Update: CHINA SUMMONS U.S. AMBASSADOR OVER SOUTH CHINA SEA PATROL: CCTV
Well, the USS Lassen sailed within 12-nautical miles of Subi Reef and surprisingly, World War III did not break out overnight.
Nine months of tension between Washington and Beijing over the latter’s land reclamation efforts in The South China Sea culminated on Monday with President Obama’s decision to send a guided missile destroyer to China’s man-made military outposts on a “freedom of navigation” exercise. As we put it on Monday evening:
“The ball is now squarely in China’s court. The question now is whether Beijing will back down and concede that “sovereignty” somehow means something different with regard to the islands than it does with respect to the mainland or whether Xi will stick to his guns (no pun intended) and take a pot shot at a US destroyer.”
In short, some feared that based on recent rhetoric out of Beijing (e.g. the PLA will “stand up and use force”) that China might actually fire upon the US-flagged vessel or at least move to surround it in what might mark the first step on the road to war.
Ultimately, that didn’t happen as China apparently decided to take the high road for now and avoid an escalation that might have had far-reaching consequences.
That said, Beijing isn’t happy. Here’s more from Bloomberg:
China said it will take “all necessary measures” to defend its territory after the U.S. sailed a warship through waters claimed by China in the disputed South China Sea, a move the government in Beijing called a threat to peace and stability in Asia.
“The behavior of the U.S. warship threatened China’s sovereignty and national interest, endangered the safety of the island’s staff and facilities, and harmed the regional peace and stability,” Foreign Ministry spokesman Lu Kang said in a statement today. “The Chinese side expressed its strong discontent and firm opposition.”
The comments came hours after the USS Lassen passed within 12-nautical miles of Subi Reef, an island built by China as a platform to assert its claim to almost 80 percent of one of the world’s busiest waterways. By passing so close to the man-made island, the U.S. is showing it doesn’t recognize that the feature qualifies for a 12-nautical mile territorial zone under international law.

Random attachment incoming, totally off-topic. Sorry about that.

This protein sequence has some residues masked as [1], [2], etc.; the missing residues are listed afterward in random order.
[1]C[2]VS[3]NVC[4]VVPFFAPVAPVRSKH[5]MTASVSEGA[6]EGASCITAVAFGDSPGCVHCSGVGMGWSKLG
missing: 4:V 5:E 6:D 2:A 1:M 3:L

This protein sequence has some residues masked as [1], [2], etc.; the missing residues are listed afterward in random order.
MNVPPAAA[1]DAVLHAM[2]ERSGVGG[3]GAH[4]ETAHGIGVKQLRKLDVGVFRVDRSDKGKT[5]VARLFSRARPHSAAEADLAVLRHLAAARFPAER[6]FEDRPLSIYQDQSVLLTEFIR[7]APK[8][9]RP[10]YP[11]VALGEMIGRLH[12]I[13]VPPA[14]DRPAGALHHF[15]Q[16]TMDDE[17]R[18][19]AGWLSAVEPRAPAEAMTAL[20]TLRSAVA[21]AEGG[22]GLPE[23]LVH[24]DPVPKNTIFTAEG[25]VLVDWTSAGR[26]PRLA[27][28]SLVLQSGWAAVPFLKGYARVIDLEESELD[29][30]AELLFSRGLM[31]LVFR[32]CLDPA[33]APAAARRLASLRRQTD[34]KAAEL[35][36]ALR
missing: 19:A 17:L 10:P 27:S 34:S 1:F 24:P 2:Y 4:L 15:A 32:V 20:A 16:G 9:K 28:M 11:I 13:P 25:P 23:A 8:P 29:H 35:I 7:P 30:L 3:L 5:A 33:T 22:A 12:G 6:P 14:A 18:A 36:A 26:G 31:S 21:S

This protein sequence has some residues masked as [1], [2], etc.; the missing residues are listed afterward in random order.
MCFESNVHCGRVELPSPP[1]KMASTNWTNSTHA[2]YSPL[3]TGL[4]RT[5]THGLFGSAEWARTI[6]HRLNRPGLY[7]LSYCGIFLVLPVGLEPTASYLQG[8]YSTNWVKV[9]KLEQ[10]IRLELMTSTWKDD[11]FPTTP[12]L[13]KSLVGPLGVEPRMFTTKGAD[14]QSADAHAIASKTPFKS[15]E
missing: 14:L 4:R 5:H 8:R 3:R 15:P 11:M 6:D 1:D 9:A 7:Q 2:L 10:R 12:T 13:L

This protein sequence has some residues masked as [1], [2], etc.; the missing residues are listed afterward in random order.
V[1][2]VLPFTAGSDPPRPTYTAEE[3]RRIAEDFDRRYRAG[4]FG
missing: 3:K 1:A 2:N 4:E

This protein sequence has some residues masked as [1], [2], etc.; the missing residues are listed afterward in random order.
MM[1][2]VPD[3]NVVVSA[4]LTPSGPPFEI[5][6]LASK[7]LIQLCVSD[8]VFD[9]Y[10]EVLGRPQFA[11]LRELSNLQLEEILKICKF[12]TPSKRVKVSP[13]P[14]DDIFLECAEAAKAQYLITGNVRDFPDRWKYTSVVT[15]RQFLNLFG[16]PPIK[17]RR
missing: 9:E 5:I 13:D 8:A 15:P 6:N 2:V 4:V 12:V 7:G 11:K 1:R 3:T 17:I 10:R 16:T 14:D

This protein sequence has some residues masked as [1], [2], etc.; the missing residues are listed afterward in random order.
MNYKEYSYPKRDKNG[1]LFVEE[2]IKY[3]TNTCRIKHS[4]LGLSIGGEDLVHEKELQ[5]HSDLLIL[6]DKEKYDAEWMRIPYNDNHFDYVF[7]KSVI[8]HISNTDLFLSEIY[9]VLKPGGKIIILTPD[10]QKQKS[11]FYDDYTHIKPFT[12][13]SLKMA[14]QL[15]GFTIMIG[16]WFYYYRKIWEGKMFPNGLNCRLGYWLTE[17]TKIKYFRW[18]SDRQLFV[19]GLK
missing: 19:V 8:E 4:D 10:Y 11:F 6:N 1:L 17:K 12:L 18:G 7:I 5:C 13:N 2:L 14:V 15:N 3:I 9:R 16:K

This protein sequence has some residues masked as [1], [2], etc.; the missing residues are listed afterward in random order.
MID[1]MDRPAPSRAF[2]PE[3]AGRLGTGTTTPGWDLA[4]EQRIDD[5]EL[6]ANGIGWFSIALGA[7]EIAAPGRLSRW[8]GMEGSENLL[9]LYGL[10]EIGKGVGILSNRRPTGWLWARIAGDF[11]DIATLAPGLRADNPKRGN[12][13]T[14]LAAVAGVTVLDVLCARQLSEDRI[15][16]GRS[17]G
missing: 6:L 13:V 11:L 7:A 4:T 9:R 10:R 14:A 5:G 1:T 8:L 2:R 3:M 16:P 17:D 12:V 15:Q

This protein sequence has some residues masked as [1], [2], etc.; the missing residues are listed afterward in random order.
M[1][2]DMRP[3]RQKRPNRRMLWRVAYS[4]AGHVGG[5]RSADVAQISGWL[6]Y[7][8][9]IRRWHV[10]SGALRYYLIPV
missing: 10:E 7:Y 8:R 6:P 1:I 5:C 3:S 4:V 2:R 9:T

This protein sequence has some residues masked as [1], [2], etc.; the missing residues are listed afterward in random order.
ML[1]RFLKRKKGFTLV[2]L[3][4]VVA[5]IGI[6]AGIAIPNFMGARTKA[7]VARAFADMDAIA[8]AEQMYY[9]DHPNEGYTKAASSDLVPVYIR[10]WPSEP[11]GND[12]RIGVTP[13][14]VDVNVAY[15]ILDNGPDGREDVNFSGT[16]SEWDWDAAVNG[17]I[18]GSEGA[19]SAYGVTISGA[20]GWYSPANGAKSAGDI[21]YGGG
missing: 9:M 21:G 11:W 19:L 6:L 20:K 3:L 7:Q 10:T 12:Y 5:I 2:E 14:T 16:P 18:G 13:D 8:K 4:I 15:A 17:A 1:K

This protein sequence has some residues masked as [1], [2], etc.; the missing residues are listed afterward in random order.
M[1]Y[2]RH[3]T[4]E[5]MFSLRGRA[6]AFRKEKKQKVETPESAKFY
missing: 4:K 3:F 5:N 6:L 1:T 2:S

The patrol marks the most direct attempt by the U.S. to challenge China’s territorial claims and comes weeks after President Barack Obama told President Xi Jinping at a Washington summit that the U.S. would enforce freedom of navigation and that China should refrain from militarizing the waterway.
In a strongly-worded statement, Lu said the USS Lassen had “illegally” entered Chinese waters and that “relevant Chinese departments monitored, shadowed and warned the U.S. ship.” China has “indisputable” sovereignty over the Spratly Islands and surrounding waters, Lu said.
“What the U.S. is doing now will only damage the stability in the South China Sea, and send the wrong message to neighboring nations such as the Philippines and encourage them to take some risky behavior,” said Xu Liping, a professor of Southeast Asian studies at the Chinese Academy of Social Sciences, a government-linked institute.
While it’s not entirely clear what professor Xu Liping means by “encourage the Philippines to take some risky behavior,” it’s worth noting that Washington’s provocation is in some respects explicity designed to embolden America’s regional allies. That is, this isn’t going on in Washington’s backyard. This is simply the US responding to calls from its friends in the South Pacific to counter what they view as Chinese aggression by letting Beijing know that Big Brother isn’t going to stand for any bullying from the PLA. That gambit appears to have paid off – for the time being.
As for what comes next, Malcolm Davis, an assistant professor in China-Western relations at Bond University on Australia’s Gold Coast tells Bloomberg China could move to set up a no-fly zone:
China may choose to respond without directly challenging U.S. ships with its Navy or coast guard. It could declare an Air Defense Identification Zone over the South China Sea, or speed up the militarization of the area by deploying extra forces, including combat aircraft, to the islands.
“The ball would then be back in the U.S.’s court,” Davis said. “A Chinese attempt to enforce an ADIZ over the South China Sea would increase tensions with its neighbors, most notably Vietnam, the Philippines and Malaysia, and they would place increasing pressure on Washington not to back down.”
In other words, China doesn’t need to fire on a US destroyer to ratchet up the pressure. Beijing can simply continue to do what it’s done up until now; that is, militarize the region and essentially dare the US to take action beyond sailing by and waving.
We suspect we’ll see plenty of new satellite images over the coming weeks and months which purport to show the extent to which the PLA is beefing up its defenses in the face of unnecessary (not to mention extremely petty) posturing on Washington’s part.